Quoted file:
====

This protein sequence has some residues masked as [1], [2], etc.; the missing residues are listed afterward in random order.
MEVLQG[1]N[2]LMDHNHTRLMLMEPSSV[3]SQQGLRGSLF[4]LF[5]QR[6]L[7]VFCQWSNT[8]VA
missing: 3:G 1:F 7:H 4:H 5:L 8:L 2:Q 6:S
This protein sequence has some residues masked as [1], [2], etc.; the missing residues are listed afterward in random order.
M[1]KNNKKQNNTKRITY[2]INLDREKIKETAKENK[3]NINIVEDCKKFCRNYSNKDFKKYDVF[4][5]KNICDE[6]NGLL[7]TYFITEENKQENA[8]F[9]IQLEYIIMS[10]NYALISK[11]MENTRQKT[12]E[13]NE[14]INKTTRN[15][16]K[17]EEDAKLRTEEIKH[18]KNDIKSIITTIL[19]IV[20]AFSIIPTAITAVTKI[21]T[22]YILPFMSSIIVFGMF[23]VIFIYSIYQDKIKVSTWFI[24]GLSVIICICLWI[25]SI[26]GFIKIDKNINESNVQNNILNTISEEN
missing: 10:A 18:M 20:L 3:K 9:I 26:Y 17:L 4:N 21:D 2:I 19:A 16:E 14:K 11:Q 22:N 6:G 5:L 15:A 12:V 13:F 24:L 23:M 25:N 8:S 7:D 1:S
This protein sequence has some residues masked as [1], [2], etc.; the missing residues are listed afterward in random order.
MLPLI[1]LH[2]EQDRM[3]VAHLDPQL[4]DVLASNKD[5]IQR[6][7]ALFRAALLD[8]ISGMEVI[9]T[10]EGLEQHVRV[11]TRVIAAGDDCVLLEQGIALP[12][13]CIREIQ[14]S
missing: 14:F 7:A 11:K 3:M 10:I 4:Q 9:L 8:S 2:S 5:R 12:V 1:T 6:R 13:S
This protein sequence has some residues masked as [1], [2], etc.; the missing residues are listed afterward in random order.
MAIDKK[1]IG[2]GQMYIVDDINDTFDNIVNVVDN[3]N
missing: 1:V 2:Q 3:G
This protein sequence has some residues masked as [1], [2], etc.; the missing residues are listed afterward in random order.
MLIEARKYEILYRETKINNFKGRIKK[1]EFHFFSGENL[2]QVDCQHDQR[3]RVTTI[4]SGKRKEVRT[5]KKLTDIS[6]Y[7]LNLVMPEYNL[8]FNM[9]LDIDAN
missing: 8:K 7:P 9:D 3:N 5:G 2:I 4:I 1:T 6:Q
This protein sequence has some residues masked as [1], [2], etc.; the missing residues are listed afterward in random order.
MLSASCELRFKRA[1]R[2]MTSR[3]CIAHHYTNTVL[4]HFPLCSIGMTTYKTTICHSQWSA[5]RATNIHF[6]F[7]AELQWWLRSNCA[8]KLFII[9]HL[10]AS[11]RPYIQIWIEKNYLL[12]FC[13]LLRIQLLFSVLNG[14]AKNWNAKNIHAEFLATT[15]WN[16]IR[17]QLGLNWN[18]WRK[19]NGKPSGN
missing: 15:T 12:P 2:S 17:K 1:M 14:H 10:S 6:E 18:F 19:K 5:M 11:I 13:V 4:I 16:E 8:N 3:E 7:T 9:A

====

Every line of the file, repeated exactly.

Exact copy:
This protein sequence has some residues masked as [1], [2], etc.; the missing residues are listed afterward in random order.
MEVLQG[1]N[2]LMDHNHTRLMLMEPSSV[3]SQQGLRGSLF[4]LF[5]QR[6]L[7]VFCQWSNT[8]VA
missing: 3:G 1:F 7:H 4:H 5:L 8:L 2:Q 6:S
This protein sequence has some residues masked as [1], [2], etc.; the missing residues are listed afterward in random order.
M[1]KNNKKQNNTKRITY[2]INLDREKIKETAKENK[3]NINIVEDCKKFCRNYSNKDFKKYDVF[4][5]KNICDE[6]NGLL[7]TYFITEENKQENA[8]F[9]IQLEYIIMS[10]NYALISK[11]MENTRQKT[12]E[13]NE[14]INKTTRN[15][16]K[17]EEDAKLRTEEIKH[18]KNDIKSIITTIL[19]IV[20]AFSIIPTAITAVTKI[21]T[22]YILPFMSSIIVFGMF[23]VIFIYSIYQDKIKVSTWFI[24]GLSVIICICLWI[25]SI[26]GFIKIDKNINESNVQNNILNTISEEN
missing: 10:A 18:M 20:L 3:K 9:I 26:Y 17:L 4:N 21:D 2:I 19:A 16:E 14:K 11:Q 22:N 6:G 5:L 15:A 12:V 13:F 24:L 23:M 25:N 8:S 7:D 1:S
This protein sequence has some residues masked as [1], [2], etc.; the missing residues are listed afterward in random order.
MLPLI[1]LH[2]EQDRM[3]VAHLDPQL[4]DVLASNKD[5]IQR[6][7]ALFRAALLD[8]ISGMEVI[9]T[10]EGLEQHVRV[11]TRVIAAGDDCVLLEQGIALP[12][13]CIREIQ[14]S
missing: 14:F 7:A 11:K 3:M 10:I 4:Q 9:L 8:S 2:S 5:R 12:V 1:T 6:R 13:S
This protein sequence has some residues masked as [1], [2], etc.; the missing residues are listed afterward in random order.
MAIDKK[1]IG[2]GQMYIVDDINDTFDNIVNVVDN[3]N
missing: 1:V 2:Q 3:G
This protein sequence has some residues masked as [1], [2], etc.; the missing residues are listed afterward in random order.
MLIEARKYEILYRETKINNFKGRIKK[1]EFHFFSGENL[2]QVDCQHDQR[3]RVTTI[4]SGKRKEVRT[5]KKLTDIS[6]Y[7]LNLVMPEYNL[8]FNM[9]LDIDAN
missing: 8:K 7:P 9:D 3:N 5:G 2:I 4:I 1:T 6:Q
This protein sequence has some residues masked as [1], [2], etc.; the missing residues are listed afterward in random order.
MLSASCELRFKRA[1]R[2]MTSR[3]CIAHHYTNTVL[4]HFPLCSIGMTTYKTTICHSQWSA[5]RATNIHF[6]F[7]AELQWWLRSNCA[8]KLFII[9]HL[10]AS[11]RPYIQIWIEKNYLL[12]FC[13]LLRIQLLFSVLNG[14]AKNWNAKNIHAEFLATT[15]WN[16]IR[17]QLGLNWN[18]WRK[19]NGKPSGN
missing: 15:T 12:P 2:S 17:K 1:M 14:H 10:S 6:E 18:F 19:K 5:M 11:I 13:V 4:I 16:E 8:N 3:E 7:T 9:A